We spent eight days in Picayune, sitting in lines two miles long for water and a half-melted bag of ice.  There was no gas until maybe the fourth day.  We rationed water, and most of us just nibbled on Vienna sausage, a small can of Tuna, or a Slim Fast bar.  Tracy was pushing the Slim Fast bars because they had vitamins.  It was 3:00 a.m. on the third day that our daddy came inside and woke us all up.  It was so hot inside that he slept on a cot on the porch, and Eddie slept in his truck.  “Everybody wake up!!! I have a signal on my cell phone!!!”  We woke up and turned on our phones...it took a few minutes, but a signal came on.  However, all we could do was listen to our voicemail at first.  We couldn’t make any outgoing calls.

 

My niece Shannon, my brother Mickey, and Mom left numerous messages, each one sounding more desperate.  I cried to hear the worry in their voices.  My friend Marquette, the mother of my step children, left as many messages as my mom.  She was worried to death about me.  My brother Wayne, in Oregon, was always the designated message center for hurricanes.  I was able to call Marquette and Wayne, but no one in Louisiana.  Marquette was so relieved to hear from me!  She said they were all so worried about me.  I called my brother...he was also happy to hear we were alive, but said he hadn’t heard from mom since they left the hunting camp, and didn’t know where they were, or if they had heard from Clayton.  He said he tried to call her, but couldn’t get through.

 

Then Tracy said, “What about text messaging??”  We were able to get a message to Shannon’s phone.  We let her know we were okay.  We got a response: “Thank God!”  We started crying. We got another message: no word from Clayton. Uncle Rumio, Larry and Rumio were also missing.  Aunt Joyce had met up with the rest of the family, but they had stayed behind.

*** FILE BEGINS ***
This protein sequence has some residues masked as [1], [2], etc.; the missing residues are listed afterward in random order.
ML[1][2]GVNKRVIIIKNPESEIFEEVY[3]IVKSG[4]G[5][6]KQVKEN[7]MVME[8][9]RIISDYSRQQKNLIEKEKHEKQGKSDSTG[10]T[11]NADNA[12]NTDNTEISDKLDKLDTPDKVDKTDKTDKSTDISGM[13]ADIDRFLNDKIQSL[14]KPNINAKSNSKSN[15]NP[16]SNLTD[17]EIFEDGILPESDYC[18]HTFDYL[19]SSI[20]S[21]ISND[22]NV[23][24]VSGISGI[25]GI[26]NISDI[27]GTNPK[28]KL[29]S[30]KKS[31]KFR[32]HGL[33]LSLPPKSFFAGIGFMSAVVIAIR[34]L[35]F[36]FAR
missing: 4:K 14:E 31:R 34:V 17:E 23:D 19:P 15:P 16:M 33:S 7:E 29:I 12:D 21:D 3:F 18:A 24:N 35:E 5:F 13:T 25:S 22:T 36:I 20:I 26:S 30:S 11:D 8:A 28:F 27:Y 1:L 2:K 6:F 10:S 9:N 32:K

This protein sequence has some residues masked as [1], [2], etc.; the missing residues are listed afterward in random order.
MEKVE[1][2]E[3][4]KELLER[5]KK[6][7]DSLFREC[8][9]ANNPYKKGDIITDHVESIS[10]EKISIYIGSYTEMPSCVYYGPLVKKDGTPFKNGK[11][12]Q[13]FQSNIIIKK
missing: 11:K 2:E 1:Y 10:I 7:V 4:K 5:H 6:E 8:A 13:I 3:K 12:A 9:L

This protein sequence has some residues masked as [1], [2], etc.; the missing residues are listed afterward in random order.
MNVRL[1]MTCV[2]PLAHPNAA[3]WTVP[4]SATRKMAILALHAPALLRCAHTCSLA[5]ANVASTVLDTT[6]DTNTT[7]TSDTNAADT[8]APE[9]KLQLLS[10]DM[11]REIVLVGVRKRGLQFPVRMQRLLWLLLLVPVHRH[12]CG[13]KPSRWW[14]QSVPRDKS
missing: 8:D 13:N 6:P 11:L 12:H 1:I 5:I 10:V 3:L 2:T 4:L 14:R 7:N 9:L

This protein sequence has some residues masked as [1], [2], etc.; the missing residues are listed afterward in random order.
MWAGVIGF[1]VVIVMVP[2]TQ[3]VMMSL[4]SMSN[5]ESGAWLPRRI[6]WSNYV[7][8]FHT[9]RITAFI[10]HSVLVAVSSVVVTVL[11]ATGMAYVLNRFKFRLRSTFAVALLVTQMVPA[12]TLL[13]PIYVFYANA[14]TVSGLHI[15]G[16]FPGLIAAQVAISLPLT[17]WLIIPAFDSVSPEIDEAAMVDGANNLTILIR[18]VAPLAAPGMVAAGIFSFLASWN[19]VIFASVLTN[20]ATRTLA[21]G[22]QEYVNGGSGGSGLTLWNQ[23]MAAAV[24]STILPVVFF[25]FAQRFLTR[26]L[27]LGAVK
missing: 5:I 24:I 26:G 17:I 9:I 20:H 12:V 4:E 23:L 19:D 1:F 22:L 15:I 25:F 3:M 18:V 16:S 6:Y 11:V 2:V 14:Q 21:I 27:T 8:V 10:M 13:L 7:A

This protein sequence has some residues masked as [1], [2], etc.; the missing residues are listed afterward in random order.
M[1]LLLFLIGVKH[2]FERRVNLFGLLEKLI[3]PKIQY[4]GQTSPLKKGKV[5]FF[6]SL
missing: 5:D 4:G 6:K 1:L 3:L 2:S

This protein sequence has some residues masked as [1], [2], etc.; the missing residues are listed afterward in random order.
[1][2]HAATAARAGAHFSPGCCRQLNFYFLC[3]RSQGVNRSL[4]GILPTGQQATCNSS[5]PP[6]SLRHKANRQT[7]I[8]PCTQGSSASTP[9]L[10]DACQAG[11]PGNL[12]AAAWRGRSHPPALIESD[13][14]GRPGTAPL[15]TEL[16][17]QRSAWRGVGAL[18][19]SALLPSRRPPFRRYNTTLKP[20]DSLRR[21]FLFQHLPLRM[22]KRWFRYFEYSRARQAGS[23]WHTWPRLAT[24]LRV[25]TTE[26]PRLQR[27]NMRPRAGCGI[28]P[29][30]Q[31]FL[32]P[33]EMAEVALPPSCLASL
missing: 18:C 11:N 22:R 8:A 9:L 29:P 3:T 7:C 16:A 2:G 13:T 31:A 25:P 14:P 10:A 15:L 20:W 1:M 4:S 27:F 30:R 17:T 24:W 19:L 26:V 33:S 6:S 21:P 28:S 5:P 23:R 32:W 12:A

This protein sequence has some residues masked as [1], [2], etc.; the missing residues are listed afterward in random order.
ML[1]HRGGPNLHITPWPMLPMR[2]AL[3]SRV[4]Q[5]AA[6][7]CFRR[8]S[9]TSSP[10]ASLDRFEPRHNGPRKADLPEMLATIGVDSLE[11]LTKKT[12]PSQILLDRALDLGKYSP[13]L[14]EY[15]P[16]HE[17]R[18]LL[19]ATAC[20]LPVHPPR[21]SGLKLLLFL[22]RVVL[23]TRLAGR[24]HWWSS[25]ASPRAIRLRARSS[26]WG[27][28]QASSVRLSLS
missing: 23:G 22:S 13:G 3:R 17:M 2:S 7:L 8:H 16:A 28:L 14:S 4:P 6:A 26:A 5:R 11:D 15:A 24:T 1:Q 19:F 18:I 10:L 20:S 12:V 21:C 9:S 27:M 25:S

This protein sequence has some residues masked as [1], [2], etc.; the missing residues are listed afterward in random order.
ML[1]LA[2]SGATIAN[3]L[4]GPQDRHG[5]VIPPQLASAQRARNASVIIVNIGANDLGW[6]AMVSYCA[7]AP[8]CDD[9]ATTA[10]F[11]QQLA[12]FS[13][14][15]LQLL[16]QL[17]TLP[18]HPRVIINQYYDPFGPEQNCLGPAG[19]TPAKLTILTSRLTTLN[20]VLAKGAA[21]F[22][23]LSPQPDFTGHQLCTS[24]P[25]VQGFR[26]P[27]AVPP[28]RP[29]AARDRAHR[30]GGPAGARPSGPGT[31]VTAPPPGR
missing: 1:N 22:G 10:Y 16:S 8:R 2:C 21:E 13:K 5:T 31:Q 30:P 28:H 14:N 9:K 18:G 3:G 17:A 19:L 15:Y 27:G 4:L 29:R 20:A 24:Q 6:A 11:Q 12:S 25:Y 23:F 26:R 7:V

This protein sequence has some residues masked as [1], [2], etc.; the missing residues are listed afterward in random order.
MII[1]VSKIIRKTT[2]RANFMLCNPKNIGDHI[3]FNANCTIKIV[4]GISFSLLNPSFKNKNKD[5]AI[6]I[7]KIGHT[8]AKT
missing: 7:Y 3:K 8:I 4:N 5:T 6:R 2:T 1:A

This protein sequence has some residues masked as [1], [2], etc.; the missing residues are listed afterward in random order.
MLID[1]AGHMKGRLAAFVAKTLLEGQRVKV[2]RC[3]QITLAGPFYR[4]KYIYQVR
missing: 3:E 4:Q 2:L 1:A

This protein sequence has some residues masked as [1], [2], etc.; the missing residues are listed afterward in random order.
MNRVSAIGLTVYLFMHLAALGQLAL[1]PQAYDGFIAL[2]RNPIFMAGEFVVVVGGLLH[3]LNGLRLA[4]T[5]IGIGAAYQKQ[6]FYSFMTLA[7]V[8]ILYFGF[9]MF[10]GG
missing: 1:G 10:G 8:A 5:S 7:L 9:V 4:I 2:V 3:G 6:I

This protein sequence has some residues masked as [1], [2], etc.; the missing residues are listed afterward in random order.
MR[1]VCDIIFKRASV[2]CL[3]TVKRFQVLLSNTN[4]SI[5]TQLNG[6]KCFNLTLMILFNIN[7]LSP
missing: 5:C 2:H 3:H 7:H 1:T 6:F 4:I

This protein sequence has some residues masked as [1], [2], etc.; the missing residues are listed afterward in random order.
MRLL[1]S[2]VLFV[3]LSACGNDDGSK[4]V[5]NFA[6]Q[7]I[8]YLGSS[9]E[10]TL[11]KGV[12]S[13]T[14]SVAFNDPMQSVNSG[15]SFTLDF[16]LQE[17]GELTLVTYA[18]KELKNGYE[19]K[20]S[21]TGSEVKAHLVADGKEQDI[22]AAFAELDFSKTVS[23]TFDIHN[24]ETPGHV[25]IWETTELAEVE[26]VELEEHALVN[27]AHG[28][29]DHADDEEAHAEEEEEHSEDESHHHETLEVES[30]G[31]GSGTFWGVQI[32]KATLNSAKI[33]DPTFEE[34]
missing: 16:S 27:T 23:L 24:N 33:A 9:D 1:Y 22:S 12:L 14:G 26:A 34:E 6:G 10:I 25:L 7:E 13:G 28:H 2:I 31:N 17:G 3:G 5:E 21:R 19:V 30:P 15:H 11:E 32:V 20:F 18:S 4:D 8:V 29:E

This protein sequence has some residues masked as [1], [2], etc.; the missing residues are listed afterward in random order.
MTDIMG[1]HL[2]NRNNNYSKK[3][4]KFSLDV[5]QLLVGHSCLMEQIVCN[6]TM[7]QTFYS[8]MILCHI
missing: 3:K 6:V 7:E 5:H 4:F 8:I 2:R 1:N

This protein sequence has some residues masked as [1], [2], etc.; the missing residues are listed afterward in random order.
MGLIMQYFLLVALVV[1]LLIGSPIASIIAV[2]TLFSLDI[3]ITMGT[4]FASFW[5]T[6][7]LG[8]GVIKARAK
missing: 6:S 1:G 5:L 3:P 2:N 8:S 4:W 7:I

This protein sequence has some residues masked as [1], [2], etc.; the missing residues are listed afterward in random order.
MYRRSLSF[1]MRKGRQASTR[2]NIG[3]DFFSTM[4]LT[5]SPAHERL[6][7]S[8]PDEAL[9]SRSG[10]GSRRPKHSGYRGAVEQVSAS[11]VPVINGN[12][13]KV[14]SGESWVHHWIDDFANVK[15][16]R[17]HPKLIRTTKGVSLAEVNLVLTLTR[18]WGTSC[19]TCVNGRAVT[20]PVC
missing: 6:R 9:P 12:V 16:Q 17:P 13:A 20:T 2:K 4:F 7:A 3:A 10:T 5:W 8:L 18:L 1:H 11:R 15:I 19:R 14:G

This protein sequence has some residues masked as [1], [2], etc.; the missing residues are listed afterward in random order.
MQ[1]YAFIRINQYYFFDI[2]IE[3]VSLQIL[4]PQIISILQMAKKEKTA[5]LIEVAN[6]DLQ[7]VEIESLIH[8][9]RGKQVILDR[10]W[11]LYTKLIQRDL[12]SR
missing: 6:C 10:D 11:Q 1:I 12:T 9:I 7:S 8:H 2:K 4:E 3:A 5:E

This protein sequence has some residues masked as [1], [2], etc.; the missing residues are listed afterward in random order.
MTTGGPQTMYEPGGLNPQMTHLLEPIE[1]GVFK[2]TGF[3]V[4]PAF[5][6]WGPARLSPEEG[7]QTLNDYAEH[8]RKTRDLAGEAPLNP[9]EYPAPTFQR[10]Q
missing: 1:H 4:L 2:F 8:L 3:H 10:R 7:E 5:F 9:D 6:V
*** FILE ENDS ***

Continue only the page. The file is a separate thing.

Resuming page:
When WalMart started up generators and opened to sell off canned goods and water, Eddie, Rene and I went.  We stood in line for seven and a half hours, in the blazing sun, before we got inside.  The generators had failed by the time we got in. They only let three people go in at a time, as there were no registers working, and they used flashlights to guide us around to gather supplies.  There was a hose on outside for us to cool off with, and many of us took drinks from the unsafe water because we weren’t sweating any more...we were dehydrated.  WalMart employees passed out crackers and Slim Jims to sustain us.  A Red Cross truck came bye and gave us each a cup of frozen applesauce.  I’d never tasted anything better!

 

Over the next several days, we waited in lines two miles long for gas.  Twice, we were turned away because they ran out.  We had siphoned some gas from our vehicles to keep the old generator going, to run the refrigerator for an hour at a time, and to use a large fan to keep us from dying of heat exhaustion.  I realized that not only was I not sweating, I had also stopped urinating.  I lost a lot of weight in those eight days.  My clothes were falling off me.  I had no appetite.  Eddie helped Rene tarp the roof, and cut away most of the trees.  It was a long, slow, grueling process.  The animals were miserable, but too weak to complain.

 

When Rene made a run to Hattiesburg to get some gas and fill up gas cans, Daddy Mick went with him.  He borrowed some man’s phone and called my brothers.  They were at the Jimmy Davis State Park up in Chatham, Louisiana. They found it by taking a wrong turn looking for a campground, and a nice lady directed them there.  There are no wrong turns when God is giving the directions.  FEMA had designated all of the parks as shelters. They were all in air conditioned dorm rooms, and being fed three meals a day by the local churches.  Unknown to us, Daddy Mick told Todd and Mickey to come get him immediately.  He was in bad shape. Both he and Eddie were going crazy, and even talked about killing each other, but figured one of them would have to kill himself, and they didn’t think they could do that.  He needed to leave.